This little chick is very vulnerable.
- An example of vulnerable is an animal with no protection from its prey.
- An example of vulnerable is a person who is easily hurt by criticism at work.
- An example of vulnerable is a military base with limited defenses.
- that can be wounded or physically injured
- open to criticism or attack: a vulnerable reputation
- easily hurt, as by adverse criticism; sensitive
- affected by a specified influence, temptation, etc.: vulnerable to political pressure
- open to attack by armed forces: often used fig.
- Bridge designating a team that has won one game in an ongoing rubber and hence is liable to increased penalties
Origin of vulnerableLate Latin vulnerabilis, wounding, likely to injure (also, in passive voice sense, “vulnerable”) from Classical Latin vulnerare, to wound from vulnus (gen. vulneris), a wound from Indo-European base an unverified form wel- from source Classical Latin vellere: see revulsion
- a. Susceptible to physical harm or damage: trees that are vulnerable to insects;b. Susceptible to emotional injury, especially in being easily hurt: a lonely child who is vulnerable to teasing.c. Susceptible to attack: “We are vulnerable both by water and land, without either fleet or army” ( Alexander Hamilton )d. Open to censure or criticism; assailable: The mayor is vulnerable to criticism on the issue.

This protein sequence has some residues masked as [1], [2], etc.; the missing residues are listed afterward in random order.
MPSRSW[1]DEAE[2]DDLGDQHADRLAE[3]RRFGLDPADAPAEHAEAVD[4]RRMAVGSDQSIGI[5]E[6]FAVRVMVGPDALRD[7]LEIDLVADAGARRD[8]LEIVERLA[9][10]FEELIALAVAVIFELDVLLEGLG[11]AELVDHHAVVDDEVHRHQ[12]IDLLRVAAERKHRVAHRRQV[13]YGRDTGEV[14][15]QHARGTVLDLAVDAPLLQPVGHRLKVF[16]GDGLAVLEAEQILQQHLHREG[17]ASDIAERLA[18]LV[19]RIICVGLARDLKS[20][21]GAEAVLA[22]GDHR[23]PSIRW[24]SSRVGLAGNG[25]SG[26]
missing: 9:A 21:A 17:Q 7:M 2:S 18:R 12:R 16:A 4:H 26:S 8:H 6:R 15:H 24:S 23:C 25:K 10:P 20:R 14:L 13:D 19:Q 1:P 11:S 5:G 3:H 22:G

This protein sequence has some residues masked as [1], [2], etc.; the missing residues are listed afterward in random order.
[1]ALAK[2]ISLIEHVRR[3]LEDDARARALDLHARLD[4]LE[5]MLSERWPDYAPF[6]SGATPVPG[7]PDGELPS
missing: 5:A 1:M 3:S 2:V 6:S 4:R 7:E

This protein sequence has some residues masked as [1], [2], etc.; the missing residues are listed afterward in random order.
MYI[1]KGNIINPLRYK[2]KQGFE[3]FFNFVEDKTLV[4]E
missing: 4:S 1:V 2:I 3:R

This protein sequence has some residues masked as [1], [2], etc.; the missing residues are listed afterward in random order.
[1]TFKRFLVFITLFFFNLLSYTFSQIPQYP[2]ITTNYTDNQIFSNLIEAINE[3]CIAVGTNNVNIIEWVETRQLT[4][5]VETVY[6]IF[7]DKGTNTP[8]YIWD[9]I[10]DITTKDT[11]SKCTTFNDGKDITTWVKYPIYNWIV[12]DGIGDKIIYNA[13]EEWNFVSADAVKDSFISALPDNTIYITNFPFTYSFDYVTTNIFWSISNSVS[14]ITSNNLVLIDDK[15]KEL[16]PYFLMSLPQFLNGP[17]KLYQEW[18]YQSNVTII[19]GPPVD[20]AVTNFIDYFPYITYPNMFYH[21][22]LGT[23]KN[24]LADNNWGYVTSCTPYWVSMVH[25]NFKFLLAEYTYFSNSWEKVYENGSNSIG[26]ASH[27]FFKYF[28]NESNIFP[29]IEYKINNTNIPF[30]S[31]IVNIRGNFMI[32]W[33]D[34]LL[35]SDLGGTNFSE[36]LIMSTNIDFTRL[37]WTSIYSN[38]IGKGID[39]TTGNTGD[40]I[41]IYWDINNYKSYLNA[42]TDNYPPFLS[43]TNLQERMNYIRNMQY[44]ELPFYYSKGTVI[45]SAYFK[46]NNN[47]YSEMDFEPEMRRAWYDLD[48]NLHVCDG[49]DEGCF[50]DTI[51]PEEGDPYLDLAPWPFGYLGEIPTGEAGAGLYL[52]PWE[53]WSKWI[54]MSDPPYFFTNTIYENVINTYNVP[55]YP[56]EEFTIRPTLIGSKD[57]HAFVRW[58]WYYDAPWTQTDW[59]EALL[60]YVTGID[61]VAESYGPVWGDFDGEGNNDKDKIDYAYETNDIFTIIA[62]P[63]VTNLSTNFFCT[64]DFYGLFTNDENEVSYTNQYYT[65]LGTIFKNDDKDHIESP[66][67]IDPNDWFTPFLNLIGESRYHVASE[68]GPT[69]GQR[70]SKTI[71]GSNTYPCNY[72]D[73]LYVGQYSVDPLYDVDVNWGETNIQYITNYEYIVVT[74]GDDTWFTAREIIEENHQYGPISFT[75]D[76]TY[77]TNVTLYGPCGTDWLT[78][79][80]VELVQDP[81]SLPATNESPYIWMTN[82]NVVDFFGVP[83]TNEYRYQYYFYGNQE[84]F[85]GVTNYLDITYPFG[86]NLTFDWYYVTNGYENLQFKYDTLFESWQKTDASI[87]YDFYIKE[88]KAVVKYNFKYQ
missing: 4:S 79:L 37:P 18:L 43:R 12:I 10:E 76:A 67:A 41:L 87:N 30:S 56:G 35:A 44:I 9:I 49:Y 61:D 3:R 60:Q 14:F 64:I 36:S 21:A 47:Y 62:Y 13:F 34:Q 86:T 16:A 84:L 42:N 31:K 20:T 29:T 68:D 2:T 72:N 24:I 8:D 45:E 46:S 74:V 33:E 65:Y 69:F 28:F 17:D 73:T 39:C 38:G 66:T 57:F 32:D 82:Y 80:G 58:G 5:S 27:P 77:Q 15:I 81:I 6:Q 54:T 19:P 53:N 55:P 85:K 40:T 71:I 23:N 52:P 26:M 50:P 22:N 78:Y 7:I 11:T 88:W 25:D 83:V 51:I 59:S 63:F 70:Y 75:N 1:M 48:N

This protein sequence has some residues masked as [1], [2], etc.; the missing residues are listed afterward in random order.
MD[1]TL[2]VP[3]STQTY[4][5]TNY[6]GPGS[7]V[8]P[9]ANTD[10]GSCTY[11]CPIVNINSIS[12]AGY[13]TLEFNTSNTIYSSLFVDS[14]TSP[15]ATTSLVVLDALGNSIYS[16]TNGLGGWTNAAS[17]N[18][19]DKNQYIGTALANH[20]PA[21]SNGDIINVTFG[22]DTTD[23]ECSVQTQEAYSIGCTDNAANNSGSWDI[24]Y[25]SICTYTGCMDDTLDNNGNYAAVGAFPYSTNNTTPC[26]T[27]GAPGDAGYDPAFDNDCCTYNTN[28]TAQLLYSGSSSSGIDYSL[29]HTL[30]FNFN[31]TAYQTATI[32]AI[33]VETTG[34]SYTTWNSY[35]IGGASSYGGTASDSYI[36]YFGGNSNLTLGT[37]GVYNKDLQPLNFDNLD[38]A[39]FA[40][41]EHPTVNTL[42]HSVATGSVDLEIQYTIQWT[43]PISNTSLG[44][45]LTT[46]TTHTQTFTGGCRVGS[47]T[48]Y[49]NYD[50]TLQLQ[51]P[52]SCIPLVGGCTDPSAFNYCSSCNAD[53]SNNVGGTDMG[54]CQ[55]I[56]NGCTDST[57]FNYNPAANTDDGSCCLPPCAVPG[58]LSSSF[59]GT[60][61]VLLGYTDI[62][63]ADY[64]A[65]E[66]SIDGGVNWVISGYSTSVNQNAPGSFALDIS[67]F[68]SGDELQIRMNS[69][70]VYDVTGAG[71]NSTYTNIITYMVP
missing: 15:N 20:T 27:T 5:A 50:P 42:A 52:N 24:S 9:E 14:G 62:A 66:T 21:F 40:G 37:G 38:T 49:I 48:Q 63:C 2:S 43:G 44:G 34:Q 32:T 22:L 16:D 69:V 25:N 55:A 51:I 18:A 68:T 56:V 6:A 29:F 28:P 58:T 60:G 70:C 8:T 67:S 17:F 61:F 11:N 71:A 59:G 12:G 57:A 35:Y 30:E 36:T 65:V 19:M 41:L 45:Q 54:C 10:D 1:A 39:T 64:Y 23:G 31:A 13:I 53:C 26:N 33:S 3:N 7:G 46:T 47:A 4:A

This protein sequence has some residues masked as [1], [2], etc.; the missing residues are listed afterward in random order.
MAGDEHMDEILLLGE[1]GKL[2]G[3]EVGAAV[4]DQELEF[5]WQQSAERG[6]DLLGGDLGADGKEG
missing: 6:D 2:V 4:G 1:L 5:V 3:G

- Games In a position to receive greater penalties or bonuses in a hand of bridge. In a rubber, used of the pair of players who score 100 points toward game.
Origin of vulnerableLate Latin vulnerābilis wounding from Latin vulnerāre to wound from vulnus vulner- wound ; see welə- in Indo-European roots.
- vul′ner·a·bil′i·ty vul′ner·a·ble·ness
(comparative more vulnerable, superlative most vulnerable)
From Late Latin vulnerÄbilis (“injurious, wounding"), from Latin vulnerÅ (“I wound").